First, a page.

Coparenting: A lifestyle innovation from our broke middle class

Economic necessity and growing isolation are making some middle-class families try coparenting, explains author Alissa Quart.

Videos
  • Economic necessity and growing isolation are making some middle-class families try coparenting, explains author Alissa Quart.
  • Is the practice of sharing living spaces and parenting responsibilities across families a depressing trend or a "revolutionary" adaptation?

The end of the middle class: Why prosperity is failing in America

Sky-high rent, second jobs, and wealth-worshipping 1% TV shows—journalist Alissa Quart explains how the American dream became a dystopia, and why it's so hard for middle-class Americans to get by.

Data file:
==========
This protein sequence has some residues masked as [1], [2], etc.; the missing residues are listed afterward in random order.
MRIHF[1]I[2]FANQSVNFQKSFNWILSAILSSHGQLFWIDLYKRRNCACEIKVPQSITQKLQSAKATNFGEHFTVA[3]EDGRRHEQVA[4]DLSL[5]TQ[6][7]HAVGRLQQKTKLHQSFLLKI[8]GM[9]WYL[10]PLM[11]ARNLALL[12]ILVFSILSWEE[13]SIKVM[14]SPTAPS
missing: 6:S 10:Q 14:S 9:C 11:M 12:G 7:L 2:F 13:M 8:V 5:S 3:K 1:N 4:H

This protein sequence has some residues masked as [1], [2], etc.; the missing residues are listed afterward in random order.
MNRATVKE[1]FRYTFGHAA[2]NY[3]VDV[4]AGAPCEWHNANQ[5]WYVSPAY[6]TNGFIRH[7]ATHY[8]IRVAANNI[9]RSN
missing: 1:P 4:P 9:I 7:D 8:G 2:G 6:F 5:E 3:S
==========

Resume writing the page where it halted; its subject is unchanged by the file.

Politics & Current Affairs

'Middle class' doesn't mean what it used to. Owning a home, two cars, and having a summer vacation to look forward to is a dream that's no longer possible for a growing percentage of American families. So what's changed? That safe and stable class has become shaky as unions collapsed, the gig economy surged, and wealth concentrated in the hands of the top 1%, the knock-on effects of which include sky-high housing prices, people working second jobs, and a cultural shift marked by 'one-percent' TV shows (and presidents). Alissa Quart, executive editor of the Economic Hardship Reporting Project, explains how the American dream became a dystopia, and why it's so hard for middle-class Americans to get by. Alissa Quart is the author of Squeezed: Why Our Families Can't Afford America

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